Chris Jericho was a guest on Wrestling Observer Radio to discuss his upcoming Chris Jericho’s Rock ‘N’ Wrestling Rager At Sea cruise in late October. Jericho will be featured in the first-ever “Alpha Club vs. Bullet Club” match, teaming with The Young Bucks to compete against Kenny Omega, Cody Rhodes, and Marty Scurll.
Jericho stated that streaming for New Japan World went up 60 percent in the United States due to his match at Wrestle Kingdom against Kenny Omega. While he does not directly credit himself single-handedly for the surge, he does feel that his match allowed many wrestling fans in the United States see that there is a viable alternative brand other than the WWE.
“Maybe it took a guy like Jericho to do this match and open up all these doors to where now it’s starting to go through the roof,” said Jericho. “And I think all of the pieces were in place for that, to where now you have New Japan as a viable secondary choice in the United States.”
While Jericho still stands firm that WWE is the “biggest company in the history of the planet” and is not going anywhere, New Japan creates a different style, and it’s “always good to have an option.”
“The thing that’s different about [New Japan] is that it’s a different style, it’s a different vibe to it,” said Jericho. “And that’s a how you can truly make it as a secondary choice and a secondary option behind the WWE. You don’t want to be WWE lite. We’ve seen that happen with old TNA and all these other promotions. They’re just trying to provide what WWE provides. New Japan provides something completely different, and that’s why it’s working. That’s why it has become, like I said, a secondary option if you’re a hardcore wrestling fan.”
Jericho added that “All In” has distinguished itself from WWE because has a “cool” and “happening” vibe to it, as if it is the place to be for wrestling fans. With the addition of the MSG event during WrestleMania 35 weekend, as well as the Jericho cruise in October, options are opening in the pro wrestling world that is overall good for both the business and the fans.
In 2005, Jericho stated that he was losing passion for the wrestling business, already being a part of it for 15 years. He decided to leave the WWE and endeavor more in his music career as the lead singer of Fozzy. He also that he knew he needed to get out of the wrestling business when it took him 20 minutes to figure out a finish to a TV match, where it would have taken him a much shorter time before.
Being inspired by when Hulk Hogan would “come and split” in WCW, Jericho feels that him doing it in WWE “keeps you fresh” to the fans, as well as mentally for himself. His biggest thing to avoid as a wrestler is to be known as a “nostalgia act,” which is why he keeps changing and morphing. He name-dropped Billy Gunn as someone who is making a lot of money still, but as the same character he was 20 years ago and wearing the same tights.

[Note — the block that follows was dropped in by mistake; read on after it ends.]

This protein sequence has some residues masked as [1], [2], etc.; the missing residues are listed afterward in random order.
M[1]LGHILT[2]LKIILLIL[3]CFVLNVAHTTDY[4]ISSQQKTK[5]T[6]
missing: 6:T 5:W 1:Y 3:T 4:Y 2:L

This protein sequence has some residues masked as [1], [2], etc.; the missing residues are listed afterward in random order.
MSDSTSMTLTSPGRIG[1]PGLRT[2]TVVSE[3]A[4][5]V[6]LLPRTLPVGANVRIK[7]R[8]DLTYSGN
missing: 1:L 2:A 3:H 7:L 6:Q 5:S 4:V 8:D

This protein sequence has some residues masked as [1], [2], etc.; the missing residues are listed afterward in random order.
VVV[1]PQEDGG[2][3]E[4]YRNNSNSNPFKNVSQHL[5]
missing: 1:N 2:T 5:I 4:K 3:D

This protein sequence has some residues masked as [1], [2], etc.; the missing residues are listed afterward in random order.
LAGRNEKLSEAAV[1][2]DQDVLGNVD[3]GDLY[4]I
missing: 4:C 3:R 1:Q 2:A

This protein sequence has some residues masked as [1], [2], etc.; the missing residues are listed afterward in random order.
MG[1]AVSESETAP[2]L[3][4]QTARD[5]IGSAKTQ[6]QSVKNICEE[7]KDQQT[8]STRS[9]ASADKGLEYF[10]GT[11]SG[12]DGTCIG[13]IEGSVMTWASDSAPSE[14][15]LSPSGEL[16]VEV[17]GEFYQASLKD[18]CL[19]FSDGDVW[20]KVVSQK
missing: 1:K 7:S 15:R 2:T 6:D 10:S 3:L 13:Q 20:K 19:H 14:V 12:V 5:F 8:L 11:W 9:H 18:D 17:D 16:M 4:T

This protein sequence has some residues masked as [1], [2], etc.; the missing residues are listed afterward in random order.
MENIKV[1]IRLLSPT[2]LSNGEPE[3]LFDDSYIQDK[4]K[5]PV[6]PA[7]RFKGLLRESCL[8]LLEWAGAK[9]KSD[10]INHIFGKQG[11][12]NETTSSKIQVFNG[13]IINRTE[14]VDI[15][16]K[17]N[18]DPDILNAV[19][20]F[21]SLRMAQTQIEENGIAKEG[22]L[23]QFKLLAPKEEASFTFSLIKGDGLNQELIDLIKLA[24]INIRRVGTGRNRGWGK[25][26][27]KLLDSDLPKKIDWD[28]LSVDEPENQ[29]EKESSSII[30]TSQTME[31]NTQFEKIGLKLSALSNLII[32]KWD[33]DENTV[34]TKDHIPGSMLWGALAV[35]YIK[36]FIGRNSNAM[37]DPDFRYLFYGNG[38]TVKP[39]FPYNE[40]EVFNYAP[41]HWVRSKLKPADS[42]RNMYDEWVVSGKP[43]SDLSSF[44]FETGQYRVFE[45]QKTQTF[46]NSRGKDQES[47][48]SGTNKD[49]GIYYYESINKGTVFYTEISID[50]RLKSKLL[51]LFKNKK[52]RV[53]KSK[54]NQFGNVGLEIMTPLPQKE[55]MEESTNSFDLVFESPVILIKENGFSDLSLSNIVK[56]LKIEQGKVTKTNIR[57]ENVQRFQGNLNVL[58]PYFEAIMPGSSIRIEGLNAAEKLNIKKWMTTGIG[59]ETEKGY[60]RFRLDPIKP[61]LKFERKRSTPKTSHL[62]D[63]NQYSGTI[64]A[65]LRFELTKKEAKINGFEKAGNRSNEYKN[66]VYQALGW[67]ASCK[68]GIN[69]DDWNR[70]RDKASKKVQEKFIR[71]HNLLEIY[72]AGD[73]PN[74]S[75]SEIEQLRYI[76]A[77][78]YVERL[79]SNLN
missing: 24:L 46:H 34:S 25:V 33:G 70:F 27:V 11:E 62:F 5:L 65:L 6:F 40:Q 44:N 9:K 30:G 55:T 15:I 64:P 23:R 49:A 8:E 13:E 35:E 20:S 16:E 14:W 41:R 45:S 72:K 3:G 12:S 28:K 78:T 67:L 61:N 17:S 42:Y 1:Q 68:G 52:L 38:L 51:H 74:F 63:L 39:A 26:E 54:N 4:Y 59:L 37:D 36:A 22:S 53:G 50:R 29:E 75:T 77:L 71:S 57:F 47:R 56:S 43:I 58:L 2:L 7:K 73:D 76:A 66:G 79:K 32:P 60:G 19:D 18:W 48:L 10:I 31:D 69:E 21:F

Because Jericho is so stern about not wanting to be a nostalgia act, he ditched the Y2J countdown and heavily relying on the persona that he made his WWE debut in 1999 with. He also shared that he felt awkward coming to the ring with his light-up jacket and matching tights for the match with Omega, so he rejected the suggestion from New Japan to wear it before his match with Tetsuya Naito at Dominion.
“Even like when I did the Naito thing with the make-up and stuff. When I worked with Kenny [Omega], he’s such a crazy character, I thought like these shorts with sparkles and rhinestones on them, it doesn’t match this anymore,” said Jericho. “A light-up jacket, I don’t feel this anymore. And when I went to do the Naito match in Osaka, New Japan wanted me to wear the light-up jacket, and I was like, ‘I can’t. I don’t feel it anymore.’ And [they were] like, ‘we really want you to do it.’ I was like, ‘I’m sorry. It doesn’t feel right.’ And what felt right was having long, black pants and, you know, putting some makeup on and a frickin’ fedora. I don’t know why, it’s just what I felt like at the time.”
Jericho feels that when the time comes that he cannot move forward, he is going to stop. However, with the new wave of wrestling going on, he does not expect to stop wrestling anytime soon, because he still has fun keeping people guessing.
If any portion of these quotes are used, please be sure to credit the Wrestling Observer Radio via Wrestling Inc. for the transcription.
Source: Wrestling Observer Radio